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Just an interesting update. We broke the main leaf on our allpro 50T pack a while back. We decided to switch over to deaver mainly because of their service and customer support program for future leaf spring needs. We talked with them, explained what we have and do and they recommended going with a E30 (Also known as the H70) pack. I mounted it up and right off the bat the truck sat 1.5" lower with the brand new deavers compared to the worn in 50T. Took it out testing and they worked great but the rear was kicking a bit. Only change made was the leaf springs. With less then 20 miles on the pack I pulled them back off and Deaver made some adjustments. Got them back yesterday and will be installing tonight. They originally were an 11 leaf pack. Got them back yesterday and they now have 13 leafs in them. I'm excited to get it mounted up tonight to see how the stance is. It will be about a month till I get a chance to test them in the dirt though.
 

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Stance wise it's sitting perfect now!!! It brought the rear back up to where the 50T pack was. Performance wise, I won't be able to comment till 10/19 as that's the next time the truck will be in the dirt. Although, I will likely take it for a spin around da hood tonight! LOL Street testing... You know how we do it...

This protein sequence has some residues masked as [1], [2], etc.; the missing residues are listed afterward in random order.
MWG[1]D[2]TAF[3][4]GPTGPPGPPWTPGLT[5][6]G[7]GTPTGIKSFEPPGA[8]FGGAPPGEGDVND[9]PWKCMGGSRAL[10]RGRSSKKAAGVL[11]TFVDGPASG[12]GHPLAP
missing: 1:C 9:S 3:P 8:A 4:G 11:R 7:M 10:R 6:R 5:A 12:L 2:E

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Stance wise it's sitting perfect now!!! It brought the rear back up to where the 50T pack was. Performance wise, I won't be able to comment till 10/19 as that's the next time the truck will be in the dirt. Although, I will likely take it for a spin around da hood tonight! LOL Street testing... You know how we do it...
Point here being, Deaver is the bee's knees. I don't know whats good about the knees of a bee, but from what I gather its definitely awesome.

When it comes to most off road parts there is some healthy competition and there is a lot of brand loyalty. Shocks, glass, tires, etc. But honestly when it comes to leaf springs I don't think it's a stretch to say that there is Deaver, and there is everyone else. And everyone else isn't close.
 

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Question for you guys, Ive cycled leafs before and done some fab work, just never installed leafs from scratch, Im going to be installing some F67's on my 99 Extra cab taco next month, using a probably 16" bypass or 18" Not sure. 12" Shackles on top of the frame, and a tundra axle. I know the 52.50 spread. And Making sure the shackle angles. My question is how do I do centering the axle , and making sure everything is straight and true so It drives straight and so I dont go messing something up? Such as for one placing both front hangers in the right place
 

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16" shocks are plenty, you don't need the 18" inch ones, just my 2 cents. You need to mock up the front hangars and shackle pivots and the spring perches on the axle all at the same time and tack them on. During this you will need to set your pinion angle as well,


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Just a quick follow up on the posts I made a few up... The new customized H70 pack that deaver built for us seems to be working great! Definitely cured the kicking issue the off the shelf H70 pack was giving us. I can't compare apples to apples yet as I haven't had the truck out to our normal testing area yet but at the event I did take it to, it performed great! 1st impression right now is we're dialed in and ready to rock again whenever the time comes!